2 Corinthians 8

Introduction:   Recall from 1 Corinthians 16:1-4 that Paul has been taking up a collection on behalf of the poor Christians in Judea (who would have been mostly Jewish) from among the Gentile churches he has planted.  How would this have helped the Jewish believers to have been more accepting of the Gentile Christians?  See Acts 24:17, Rom 15:25-28.  Was this something new for Paul to do?  See Acts 11:28-30, Gal 2:10.

2Co 8:1-5     Considering the opposition to Paul’s ministry by some in Corinth, do you think he was concerned about the success of the collection he was taking up from among them?  How does he motivate its success in these verses?  Why did the Macedonians have reason to not be generous in their giving?  Did such prevent them from being so?  What characterized their giving that made it so commendable, both to the Corinthians and to us?  See 2Co 8:3b-4.  What is the significance to the Corinthians that Paul mentions how the Macedonians gave themselves first to the Lord “and to us”?  (Hint: recall that there were some in Corinth who were still challenging Paul’s authority as an apostle.)

2Co 8:6-9     In 2Co 8:1,4 (NASB favor), 2Co 8:6, 7, 9 Paul uses the Greek word for grace (charis).  What is the significance of this emphasis upon grace to the giving Paul wanted to inspire in the Corinthians?  Quite often our giving may be restrained by questions about whether or not the recipient is “worthy”, or “deserving” of our gift (“we want to be good stewards you know”!).  How is this different from the Lord’s gracious gifts to us?  How should our understanding of the gospel of God’s grace influence our giving—where we so clearly understand God’s grace to mean His unmerited favor?  See 2Co 8:9.  Recall from 1 Cor 1:7 and chapters 12-14 that the Corinthians were “rich” in spiritual gifts (Greek charisma, meaning literally a grace-let from God).  What is the significance of this to 2Co 8:7?  Is Christian giving a commandment, as tithing was under the Old Covenant?  See 2Co 8:8a,10.  What then is the basis for Christian giving?  See 2Co 8:8b-9, 1 Tim 1:5.

2Co 8:10-15 Why does Paul say that it was to the Corinthians’ advantage to complete that which they were eager to begin earlier?  See 2Co 9:2-4.  What parable of Jesus illustrates the truth of 2Co 8:12?  See Luke 21:1-4.  What does 2Co 8:13 reveal about the objection some had for the collection Paul was taking up from among the Gentiles for the saints in Judea?  As Americans we are among the richest people on earth.  What attitude does 2Co 8:13-15 teach us we should have in regard to the material wealth entrusted to us by the Lord and the poverty of so many of our Christian brothers and sisters around the world?  What abundance could the poor saints in Judea possibly possess that could become a supply for the want of the Corinthians?  See 2Co 9:12-14, Luke 6:20.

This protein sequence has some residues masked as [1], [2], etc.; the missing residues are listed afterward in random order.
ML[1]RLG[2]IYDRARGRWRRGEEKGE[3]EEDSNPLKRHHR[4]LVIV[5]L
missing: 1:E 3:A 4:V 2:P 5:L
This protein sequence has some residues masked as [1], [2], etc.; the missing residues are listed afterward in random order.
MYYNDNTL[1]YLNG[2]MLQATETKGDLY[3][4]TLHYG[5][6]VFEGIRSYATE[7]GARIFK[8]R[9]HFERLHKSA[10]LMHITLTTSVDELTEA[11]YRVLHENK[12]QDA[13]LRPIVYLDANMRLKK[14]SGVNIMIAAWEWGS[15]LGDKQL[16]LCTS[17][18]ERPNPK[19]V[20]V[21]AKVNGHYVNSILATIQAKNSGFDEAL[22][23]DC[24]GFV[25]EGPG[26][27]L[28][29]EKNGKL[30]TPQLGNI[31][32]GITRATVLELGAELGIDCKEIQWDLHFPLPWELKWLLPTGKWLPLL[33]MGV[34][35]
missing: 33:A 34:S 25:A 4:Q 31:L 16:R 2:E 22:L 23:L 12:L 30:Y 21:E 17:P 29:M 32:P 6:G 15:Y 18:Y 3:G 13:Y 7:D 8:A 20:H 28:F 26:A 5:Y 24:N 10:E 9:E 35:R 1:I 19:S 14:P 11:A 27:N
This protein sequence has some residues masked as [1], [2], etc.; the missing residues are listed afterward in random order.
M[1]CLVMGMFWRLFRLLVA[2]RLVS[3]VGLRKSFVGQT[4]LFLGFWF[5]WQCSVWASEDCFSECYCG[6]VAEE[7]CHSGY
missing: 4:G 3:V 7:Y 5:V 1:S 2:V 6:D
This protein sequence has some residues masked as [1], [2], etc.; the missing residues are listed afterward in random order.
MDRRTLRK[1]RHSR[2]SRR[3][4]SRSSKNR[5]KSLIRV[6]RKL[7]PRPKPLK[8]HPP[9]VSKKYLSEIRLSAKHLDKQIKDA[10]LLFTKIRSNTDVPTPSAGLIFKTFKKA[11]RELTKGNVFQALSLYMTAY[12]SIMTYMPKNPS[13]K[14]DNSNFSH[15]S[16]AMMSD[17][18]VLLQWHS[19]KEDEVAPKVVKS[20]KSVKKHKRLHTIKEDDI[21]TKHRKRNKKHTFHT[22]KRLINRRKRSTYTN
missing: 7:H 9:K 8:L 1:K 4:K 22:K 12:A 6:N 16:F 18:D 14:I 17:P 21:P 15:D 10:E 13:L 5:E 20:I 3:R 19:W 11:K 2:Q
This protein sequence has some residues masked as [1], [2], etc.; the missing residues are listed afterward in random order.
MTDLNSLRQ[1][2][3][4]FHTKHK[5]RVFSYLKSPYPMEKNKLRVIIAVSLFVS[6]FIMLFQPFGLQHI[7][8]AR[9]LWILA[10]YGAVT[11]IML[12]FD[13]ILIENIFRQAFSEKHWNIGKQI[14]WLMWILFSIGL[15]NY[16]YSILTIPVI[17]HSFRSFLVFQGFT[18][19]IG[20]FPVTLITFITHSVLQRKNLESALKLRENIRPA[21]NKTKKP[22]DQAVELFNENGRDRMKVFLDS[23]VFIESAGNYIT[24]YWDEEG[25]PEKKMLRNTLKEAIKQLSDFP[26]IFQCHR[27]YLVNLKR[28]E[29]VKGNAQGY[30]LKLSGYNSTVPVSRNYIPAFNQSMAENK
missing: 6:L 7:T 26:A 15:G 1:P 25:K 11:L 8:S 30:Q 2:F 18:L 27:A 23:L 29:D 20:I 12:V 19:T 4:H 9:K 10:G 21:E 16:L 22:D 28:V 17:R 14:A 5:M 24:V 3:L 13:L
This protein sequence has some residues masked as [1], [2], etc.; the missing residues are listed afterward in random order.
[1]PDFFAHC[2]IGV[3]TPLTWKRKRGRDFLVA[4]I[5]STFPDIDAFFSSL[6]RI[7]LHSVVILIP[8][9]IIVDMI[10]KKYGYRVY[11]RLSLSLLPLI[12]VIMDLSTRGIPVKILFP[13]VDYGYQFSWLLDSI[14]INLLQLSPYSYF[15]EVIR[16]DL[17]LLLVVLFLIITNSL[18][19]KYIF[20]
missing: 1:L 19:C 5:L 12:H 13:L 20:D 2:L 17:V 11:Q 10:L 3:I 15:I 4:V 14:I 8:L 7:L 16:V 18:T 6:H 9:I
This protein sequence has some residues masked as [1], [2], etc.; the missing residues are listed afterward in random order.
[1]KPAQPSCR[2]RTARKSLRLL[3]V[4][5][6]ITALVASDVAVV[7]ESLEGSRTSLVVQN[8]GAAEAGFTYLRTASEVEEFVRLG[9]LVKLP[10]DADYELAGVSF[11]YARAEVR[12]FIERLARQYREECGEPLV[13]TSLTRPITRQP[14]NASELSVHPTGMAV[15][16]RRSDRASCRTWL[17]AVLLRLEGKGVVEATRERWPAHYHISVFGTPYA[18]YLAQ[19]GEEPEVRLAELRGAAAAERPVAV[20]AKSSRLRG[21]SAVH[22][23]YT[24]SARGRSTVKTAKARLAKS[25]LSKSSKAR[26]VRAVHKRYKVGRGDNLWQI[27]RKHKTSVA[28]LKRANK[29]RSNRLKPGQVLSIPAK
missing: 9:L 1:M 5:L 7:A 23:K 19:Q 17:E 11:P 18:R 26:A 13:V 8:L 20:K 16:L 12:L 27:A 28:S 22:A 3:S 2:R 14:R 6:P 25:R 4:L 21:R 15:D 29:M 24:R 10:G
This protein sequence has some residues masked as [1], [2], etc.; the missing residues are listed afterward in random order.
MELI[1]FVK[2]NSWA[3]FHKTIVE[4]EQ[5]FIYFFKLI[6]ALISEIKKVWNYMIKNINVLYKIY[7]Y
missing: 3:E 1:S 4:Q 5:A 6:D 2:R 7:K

2Co 8:16-24 From these verses it is clear that Paul was sending a fairly large delegation along with Titus to the Corinthians in advance of his own coming:  He mentions Titus, “the brother” in 2Co 8:18, another brother in 2Co 8:22, and “our brethren” in 2Co 8:23, whom he says are messengers of the churches (literally apostles—meaning ones sent out by the other churches as messengers, but his use of the word is significant).  “The brother” in 2Co 8:18 likely refers to Luke, who during the time when Paul left him in Philippi in Acts 16 (see the “we” section of Acts 16:9-17 and confer Acts 16:40) until his arrival back on this his third missionary journey (notice the “we” section resumes at this point in Acts 20:5-6) had been making and distributing copies of his Gospel, so that his fame in the gospel had spread through all the churches.  For what purpose did Paul send this delegation to the Corinthians?  See 2Co 8:19-20,24.  Considering the challenges to Paul’s apostolic authority in Corinth by some who considered him a nobody, what additional purpose would Paul’s sending such an important and influential delegation serve?  What does 2Co 8:21 and Paul’s handling of the collection for the saints teach us about how Christians should conduct themselves in the world, especially in regard to finances?  Notice in 2Co 8:23 it says that the messengers/apostles of the churches are a glory to Christ; are we? (Note: some have conjectured that Luke was the blood brother of Titus because “the” brother in 2Co 8:18 may also be translated “his” brother, and would be a quite natural Greek construction if he were indeed the brother of Titus; this theory is also supported by the fact that it was in Troas that Luke first joined Paul, Acts 16:8-10, and it was in Troas that Paul had so confidently expected to find Titus, 2 Cor 2:12-13).

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